Assessment instruments

These assessment tools were developed with researchers at the Institute on Aging & Lifelong Health:

An Assessment Guide to Geriatric Neuropsychology

(Tuokko & Hadjistavropoulos, 1998)

The neuropsychological assessment of elderly persons involves not only the performance-based measurement of various capacities, but also heavy reliance on reports from caregivers (both formal and informal) about the day-to-day functioning of the affected person. It also raises important yet often neglected ethical concerns. The authors discuss all the measures that detect and discriminate among cognitive disorders of elderly persons, including special measures relevant to caregiver reports, and provide useful tables to assist in differential diagnosis. They also reflect the ethical issues that often confront the assessor of an elderly individual: informed consent, self-determination, and appropriate feedback.

Copies of the Assessment Guide can be ordered online.

The Clock Test

(Tuokko, Hadjistavropoulos, Miller, Horton, & Beattie, 1995), published by Multi-Health Systems, Inc.

The Clock Test is a clinical and research instrument designed to assess visuo-spatial construction, visual perception and abstract conceptualization. This measure consists of three subtests: Clock Drawing, Clock Setting, and Clock Reading. A scoring system for these tasks is presented which offers both an overall quantifiable score and, for Clock Drawing, a qualitative analysis of specific error types. This approach to the evaluation of an individual's capability to perform various time-related tasks (i.e., drawing, setting and reading a clock) allows for examination of the interrelationships between these tasks and the specification of the types of problems, that may be exhibited. The Clock Test, therefore, represents a standardized assessment for the presence of cognitive impairment by using clock drawing, clock setting and clock reading tasks.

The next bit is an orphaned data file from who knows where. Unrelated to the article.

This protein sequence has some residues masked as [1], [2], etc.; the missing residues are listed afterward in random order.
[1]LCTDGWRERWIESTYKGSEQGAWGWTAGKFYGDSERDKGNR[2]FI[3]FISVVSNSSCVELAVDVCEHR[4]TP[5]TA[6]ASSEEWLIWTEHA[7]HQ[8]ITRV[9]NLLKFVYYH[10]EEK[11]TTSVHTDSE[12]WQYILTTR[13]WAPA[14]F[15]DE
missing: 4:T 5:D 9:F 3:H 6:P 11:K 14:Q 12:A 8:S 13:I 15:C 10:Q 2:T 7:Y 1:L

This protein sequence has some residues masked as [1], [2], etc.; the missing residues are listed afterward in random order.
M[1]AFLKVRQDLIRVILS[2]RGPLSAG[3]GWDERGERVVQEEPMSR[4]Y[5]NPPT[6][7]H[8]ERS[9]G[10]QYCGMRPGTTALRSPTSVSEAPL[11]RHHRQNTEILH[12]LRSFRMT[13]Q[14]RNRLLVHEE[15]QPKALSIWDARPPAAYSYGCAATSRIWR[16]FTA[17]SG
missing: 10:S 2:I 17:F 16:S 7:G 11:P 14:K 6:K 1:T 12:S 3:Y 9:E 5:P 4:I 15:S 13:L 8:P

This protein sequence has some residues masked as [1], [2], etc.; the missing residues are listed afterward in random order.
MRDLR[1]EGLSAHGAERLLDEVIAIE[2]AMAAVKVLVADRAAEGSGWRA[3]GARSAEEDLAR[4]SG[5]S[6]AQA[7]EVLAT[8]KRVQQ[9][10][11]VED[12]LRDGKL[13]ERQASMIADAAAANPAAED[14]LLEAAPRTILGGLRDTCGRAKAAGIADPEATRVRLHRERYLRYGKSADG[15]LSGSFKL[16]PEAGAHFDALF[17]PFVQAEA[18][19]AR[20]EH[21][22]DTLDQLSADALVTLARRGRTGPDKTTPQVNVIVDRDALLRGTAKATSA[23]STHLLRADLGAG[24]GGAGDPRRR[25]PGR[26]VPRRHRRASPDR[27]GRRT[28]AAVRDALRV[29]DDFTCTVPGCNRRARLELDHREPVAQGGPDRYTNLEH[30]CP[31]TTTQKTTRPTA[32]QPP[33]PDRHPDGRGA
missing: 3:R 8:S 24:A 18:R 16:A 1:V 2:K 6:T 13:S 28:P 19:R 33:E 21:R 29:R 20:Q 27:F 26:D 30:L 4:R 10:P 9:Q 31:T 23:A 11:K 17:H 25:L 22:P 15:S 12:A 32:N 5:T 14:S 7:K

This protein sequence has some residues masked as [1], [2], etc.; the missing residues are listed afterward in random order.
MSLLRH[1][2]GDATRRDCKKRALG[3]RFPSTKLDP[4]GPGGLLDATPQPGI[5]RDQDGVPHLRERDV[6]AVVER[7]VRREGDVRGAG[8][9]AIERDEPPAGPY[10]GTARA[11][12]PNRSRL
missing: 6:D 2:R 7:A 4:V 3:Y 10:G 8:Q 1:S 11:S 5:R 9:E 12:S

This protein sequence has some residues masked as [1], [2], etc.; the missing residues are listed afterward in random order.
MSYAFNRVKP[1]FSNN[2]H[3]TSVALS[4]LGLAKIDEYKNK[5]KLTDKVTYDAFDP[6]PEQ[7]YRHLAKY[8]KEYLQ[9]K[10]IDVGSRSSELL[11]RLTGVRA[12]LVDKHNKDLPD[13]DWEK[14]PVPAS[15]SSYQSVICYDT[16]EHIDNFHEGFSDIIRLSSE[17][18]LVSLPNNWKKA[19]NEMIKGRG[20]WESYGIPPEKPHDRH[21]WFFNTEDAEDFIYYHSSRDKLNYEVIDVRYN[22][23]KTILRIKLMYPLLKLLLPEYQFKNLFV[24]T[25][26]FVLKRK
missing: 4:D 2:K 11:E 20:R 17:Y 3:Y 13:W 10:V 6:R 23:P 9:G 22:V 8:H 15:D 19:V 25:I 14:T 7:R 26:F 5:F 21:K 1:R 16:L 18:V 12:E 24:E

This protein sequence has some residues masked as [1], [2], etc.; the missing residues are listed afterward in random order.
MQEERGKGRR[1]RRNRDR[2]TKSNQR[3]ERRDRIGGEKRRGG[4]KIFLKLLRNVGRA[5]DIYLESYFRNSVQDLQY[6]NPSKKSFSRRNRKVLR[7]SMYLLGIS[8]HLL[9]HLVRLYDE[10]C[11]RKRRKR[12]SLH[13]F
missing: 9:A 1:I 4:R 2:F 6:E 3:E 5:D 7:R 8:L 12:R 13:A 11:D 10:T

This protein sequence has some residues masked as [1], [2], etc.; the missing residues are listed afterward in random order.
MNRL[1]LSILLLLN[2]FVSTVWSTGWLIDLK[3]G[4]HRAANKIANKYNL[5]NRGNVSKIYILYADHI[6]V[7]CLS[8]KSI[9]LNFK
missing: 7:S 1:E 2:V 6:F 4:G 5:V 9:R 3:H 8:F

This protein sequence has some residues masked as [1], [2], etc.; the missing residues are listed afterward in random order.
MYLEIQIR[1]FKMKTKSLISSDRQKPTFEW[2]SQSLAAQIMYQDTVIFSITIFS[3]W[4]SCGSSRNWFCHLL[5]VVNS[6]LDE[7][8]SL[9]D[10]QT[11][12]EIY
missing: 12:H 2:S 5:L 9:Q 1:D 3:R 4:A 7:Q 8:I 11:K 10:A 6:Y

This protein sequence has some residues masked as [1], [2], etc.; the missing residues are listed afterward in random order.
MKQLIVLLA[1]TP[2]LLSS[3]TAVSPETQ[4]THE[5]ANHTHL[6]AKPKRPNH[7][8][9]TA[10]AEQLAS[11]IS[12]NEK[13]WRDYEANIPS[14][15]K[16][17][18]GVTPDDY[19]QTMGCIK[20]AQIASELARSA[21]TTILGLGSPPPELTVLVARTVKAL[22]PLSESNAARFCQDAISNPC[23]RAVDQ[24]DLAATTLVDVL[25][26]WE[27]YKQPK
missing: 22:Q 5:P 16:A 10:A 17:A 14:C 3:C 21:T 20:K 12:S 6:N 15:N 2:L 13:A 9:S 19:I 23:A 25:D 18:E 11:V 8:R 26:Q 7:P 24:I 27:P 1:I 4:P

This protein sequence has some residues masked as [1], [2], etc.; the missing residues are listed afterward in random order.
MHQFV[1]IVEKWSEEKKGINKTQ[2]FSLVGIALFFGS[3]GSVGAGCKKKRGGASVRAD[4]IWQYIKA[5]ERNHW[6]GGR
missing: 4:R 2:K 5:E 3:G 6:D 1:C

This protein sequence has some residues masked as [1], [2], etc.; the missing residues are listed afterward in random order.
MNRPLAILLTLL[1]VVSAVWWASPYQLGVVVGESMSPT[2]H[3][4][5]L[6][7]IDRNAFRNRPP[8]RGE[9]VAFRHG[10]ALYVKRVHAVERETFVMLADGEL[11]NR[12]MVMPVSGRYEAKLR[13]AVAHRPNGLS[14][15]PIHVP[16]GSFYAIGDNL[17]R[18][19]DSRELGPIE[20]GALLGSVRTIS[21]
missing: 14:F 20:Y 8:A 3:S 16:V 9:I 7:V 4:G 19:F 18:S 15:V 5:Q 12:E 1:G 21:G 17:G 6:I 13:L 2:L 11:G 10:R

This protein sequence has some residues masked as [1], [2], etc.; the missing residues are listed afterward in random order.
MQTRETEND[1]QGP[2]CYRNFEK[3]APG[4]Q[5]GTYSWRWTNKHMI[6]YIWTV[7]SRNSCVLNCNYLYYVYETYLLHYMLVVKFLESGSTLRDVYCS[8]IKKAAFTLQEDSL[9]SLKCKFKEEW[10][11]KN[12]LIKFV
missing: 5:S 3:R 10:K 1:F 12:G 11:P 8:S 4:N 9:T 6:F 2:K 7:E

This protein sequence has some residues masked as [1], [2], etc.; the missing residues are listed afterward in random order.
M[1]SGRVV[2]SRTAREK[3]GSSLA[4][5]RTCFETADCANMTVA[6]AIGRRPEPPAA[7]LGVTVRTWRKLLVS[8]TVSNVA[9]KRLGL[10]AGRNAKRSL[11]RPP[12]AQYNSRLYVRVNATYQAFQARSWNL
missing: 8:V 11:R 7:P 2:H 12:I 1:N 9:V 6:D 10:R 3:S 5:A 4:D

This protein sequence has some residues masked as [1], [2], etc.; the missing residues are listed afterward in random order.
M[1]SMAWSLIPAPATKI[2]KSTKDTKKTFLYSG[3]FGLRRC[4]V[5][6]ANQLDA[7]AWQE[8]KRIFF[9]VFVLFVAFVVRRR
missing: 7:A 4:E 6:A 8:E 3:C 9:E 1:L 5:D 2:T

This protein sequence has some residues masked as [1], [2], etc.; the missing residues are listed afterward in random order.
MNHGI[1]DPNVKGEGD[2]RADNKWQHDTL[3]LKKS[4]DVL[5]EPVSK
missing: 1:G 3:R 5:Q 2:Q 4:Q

You can order a copy of The Clock Test online.


  • Tuokko, H., & O'Connell, M. (2006). A review of quantified approaches to the qualitative assessment of clock drawing. In A. Poreh (Ed.), The Quantified Process Approach to Neuropsychological Assessment. New York: Taylor & Francis.
  • Tuokko, H., Hadjistavropoulos, T., Rae, S., & O'Rourke, N. (2000). A comparison of alternative approaches to the scoring of clock drawing. Archives of Clinical Neuropsychology, 15, 137-148.
  • O'Rourke, N., Tuokko, H., Hayden, S., & Beattie, B.L. (1997). Early identification of dementia: Predictive validity of the Clock Test. Archives of Clinical Neuropsychology, 12,257-267.
  • Tuokko, H., Hadjistavropoulos, T., Miller, J. A., & Beattie, B.L. (1992). The Clock Test: A Sensitive Measure to Differentiate Normal Elderly from those with Alzheimer Disease.Journal of the American Geriatrics Society, 40, 579-584.

Demographic Correction System (Normative Data)

Tuokko, H. & Woodward, T. S. (1996). Development and validation of a demographic correction system for neuropsychological measures used in the Canadian Study of Health and Aging. Journal of Clinical and Experimental Neuropsychology, 18(4), 479-616.

This volume of the Journal of Clinical and Experimental Neuropsychology presents Tuokko & Woodward's demographic correction system on measures appropriate for use with elderly people. In the development and validation of the norms, the authors have adjusted for demographic variables that are known to influence neuropsychological test performance: age, education, and gender. The data used in developing and validating the demographic correction system was derived from the Canadian Study of Health and Aging. Requests for copies can be directed to .

The calculation tool is free and online.

Measure of Awareness of Financial Skills (MAFS)

The Measure of Awareness of Financial Skills (MASF) is a tool developed for the standardized assessment of a person's level of awareness of financial abilities, and where and when awareness deficits occur. The test is intended for use as a clinical and research instrument, aiding in the assessment of competence within the financial domain. The MAFS, developed by the Competency Work Group here at the Centre on Aging, is now available for purchase from the .

The measure consists of three forms: a client questionnaire, an informant questionnaire and a performance measure. A client's degree of unawareness is determined by calculating the difference between the client's self-ratings and the ratings provided by his or her caregiver on each of the 34 items included in the MAFS. Evidence exists in support of the reliability and validity of the MAFS in assessing awareness of financial skills.

For more information or to order the MAFS, visit the Psychology Clinic.


  • Van Wielingen, L. E., Tuokko, H. A., Cramer, K., Mateer, C. A., & Hultsch, D. F. (2004). Awareness of Financial Skills in Dementia. Aging and Mental Health, 8(4), 374-380.
  • Cramer, K., Tuokko, H., Mateer, C., & Hultsch, D. (2004). Measuring awareness of financial skills: Reliability and validity of a new measure. Aging and Mental Health, 8(2), 161-171.